Dear Ones- Welcome to March! It's going to be a great month, with special guest preaching, musical guests, and, of course, our “Spring Fling” potluck and entertainment to kick off our pledge campaign. Our theme for the month is “Vulnerability”, and so I'd like to take a moment and consider what that might mean. I suppose in some contexts it could mean “defenseless”. If your computer is “vulnerable” to virus attack, clearly that's not a good thing and needs to be fixed ASAP. You don't want your computer to crash from a virus.
And that's certainly true for computers. But we humans are not computers (at least, not yet!) So we might look at vulnerability a little differently. Rather than looking at it as a weakness, might we look at it as a potential strength?
When we make ourselves vulnerable to one another, we open ourselves up to the potential for deeper relationship. And while there is, certainly, the potential for harm, might it be worth the risk?
That's why there are some other things that MUST accompany making yourself vulnerable.
Vulnerability is NOT weakness. Being willing to be vulnerable means that you are strong enough to accept the risk.
Being vulnerable means trusting that the other person will not harm you. I think one reason it's so very hard to be vulnerable is that in our past we have been hurt by those whom we've trusted. It may not have been intentional, nor might it have been a huge, crushing betrayal. It might have only been a thoughtless word. But it hurt, and led to a hesitancy to be vulnerable to either that person, or to people in general.
I know- some of us are very resistant to that word! But I'm not talking about faith in a supernatural being, or even a religious tradition. I'm talking about faith in the potential for good; I'm talking about having a positive attitude about the potential outcome. Whatever your religious/spiritual inclinations, being vulnerable is an act of faith.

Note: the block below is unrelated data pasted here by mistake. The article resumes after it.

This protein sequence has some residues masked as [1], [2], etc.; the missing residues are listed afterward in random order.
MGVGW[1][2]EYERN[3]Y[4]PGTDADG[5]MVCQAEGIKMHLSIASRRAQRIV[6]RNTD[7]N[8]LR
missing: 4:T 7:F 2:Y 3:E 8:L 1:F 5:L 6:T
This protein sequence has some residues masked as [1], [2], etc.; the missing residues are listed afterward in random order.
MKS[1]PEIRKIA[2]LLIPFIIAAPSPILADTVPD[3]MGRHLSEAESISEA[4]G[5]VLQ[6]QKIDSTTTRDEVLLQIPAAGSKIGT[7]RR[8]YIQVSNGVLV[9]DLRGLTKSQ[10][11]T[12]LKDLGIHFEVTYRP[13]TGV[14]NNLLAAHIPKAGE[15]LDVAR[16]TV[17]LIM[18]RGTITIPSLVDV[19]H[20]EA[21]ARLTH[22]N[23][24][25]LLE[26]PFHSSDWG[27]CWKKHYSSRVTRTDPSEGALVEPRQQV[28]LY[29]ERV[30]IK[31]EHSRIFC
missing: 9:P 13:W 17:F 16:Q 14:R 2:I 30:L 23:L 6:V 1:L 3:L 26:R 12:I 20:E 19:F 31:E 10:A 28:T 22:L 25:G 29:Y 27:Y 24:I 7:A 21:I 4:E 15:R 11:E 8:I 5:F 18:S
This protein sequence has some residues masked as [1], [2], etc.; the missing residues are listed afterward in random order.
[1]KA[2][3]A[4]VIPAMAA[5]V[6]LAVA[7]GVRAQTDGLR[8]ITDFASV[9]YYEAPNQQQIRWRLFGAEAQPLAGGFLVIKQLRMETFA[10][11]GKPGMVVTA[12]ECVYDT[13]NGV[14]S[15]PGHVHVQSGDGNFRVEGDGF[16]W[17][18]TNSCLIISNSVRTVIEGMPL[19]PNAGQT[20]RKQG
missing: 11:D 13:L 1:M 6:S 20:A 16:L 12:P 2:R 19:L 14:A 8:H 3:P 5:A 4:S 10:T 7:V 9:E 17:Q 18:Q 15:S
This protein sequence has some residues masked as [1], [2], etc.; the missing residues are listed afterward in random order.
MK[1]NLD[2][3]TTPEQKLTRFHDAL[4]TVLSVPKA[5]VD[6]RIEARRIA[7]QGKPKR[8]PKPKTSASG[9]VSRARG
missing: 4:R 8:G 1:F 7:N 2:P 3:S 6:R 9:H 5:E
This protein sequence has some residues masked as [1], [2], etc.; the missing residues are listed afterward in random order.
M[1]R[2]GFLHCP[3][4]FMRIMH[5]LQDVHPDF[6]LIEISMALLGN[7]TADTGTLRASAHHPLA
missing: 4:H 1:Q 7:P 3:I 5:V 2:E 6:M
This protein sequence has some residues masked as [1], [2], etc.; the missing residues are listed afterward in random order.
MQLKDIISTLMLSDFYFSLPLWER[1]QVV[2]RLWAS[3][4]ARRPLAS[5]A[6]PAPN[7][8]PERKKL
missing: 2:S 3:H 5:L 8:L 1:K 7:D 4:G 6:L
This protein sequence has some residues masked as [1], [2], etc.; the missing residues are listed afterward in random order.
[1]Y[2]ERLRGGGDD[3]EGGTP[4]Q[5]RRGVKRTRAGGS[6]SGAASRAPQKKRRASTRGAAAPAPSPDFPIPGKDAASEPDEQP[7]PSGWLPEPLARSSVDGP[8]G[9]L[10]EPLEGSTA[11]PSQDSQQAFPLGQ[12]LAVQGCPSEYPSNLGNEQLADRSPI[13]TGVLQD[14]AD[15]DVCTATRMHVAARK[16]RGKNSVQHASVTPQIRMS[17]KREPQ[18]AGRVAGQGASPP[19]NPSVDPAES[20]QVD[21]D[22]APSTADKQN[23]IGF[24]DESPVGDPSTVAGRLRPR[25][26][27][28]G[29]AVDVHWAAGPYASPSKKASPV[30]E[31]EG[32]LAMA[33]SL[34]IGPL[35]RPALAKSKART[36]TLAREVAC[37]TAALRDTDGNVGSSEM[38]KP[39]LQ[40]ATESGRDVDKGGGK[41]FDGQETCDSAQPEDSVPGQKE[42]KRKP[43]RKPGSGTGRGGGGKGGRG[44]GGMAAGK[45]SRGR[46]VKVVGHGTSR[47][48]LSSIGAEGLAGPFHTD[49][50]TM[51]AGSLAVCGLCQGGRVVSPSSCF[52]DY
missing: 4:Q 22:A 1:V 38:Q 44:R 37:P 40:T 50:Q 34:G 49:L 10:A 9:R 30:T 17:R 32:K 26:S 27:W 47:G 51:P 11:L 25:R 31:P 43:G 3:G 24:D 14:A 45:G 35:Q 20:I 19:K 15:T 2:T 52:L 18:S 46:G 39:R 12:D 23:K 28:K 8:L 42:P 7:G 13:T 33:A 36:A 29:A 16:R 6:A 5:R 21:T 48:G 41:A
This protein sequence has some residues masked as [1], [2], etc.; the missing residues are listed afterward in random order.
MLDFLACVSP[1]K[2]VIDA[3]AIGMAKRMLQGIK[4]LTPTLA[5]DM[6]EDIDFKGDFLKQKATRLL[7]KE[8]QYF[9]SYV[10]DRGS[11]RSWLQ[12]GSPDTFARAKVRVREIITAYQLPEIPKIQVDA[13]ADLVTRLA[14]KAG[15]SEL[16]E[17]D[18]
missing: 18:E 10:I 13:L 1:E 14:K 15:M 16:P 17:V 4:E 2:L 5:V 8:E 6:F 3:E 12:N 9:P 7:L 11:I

Being vulnerable requires an act of bravery. You know you're opening yourself up to potential harm. But you trust this person, and you believe that deepening the relationship will be fulfilling and important. So you “screw your courage to the sticking place”(to quote Shakespeare) and dive in. That is the very definition of bravery, in my opinion.
Doing this- being vulnerable- is usually pretty scary. So a vital part of being vulnerable is knowing that you're not alone; that there's a “safety net” to catch you if you trust is misplaced, or your bravery fails. If the relationship sours(or whatever you're being vulnerable about) and you end up hurt and angry, it's important to know you're not alone; that there are people who will support you, encourage you, and help you to heal.
Research Professor Brene Brown talks a lot about vulnerability. We'll be talking more about her on March 12. In an interview she did for Inc Magazine, she says, “ ...to really put ourselves out there, ...I just don't think it gets more courageous than that”.
May each of us have courage, strength, bravery, faith and trust enough to be vulnerable. And if we should fail, may our beloved community be there to help us heal!
Wishing you peace and blessings,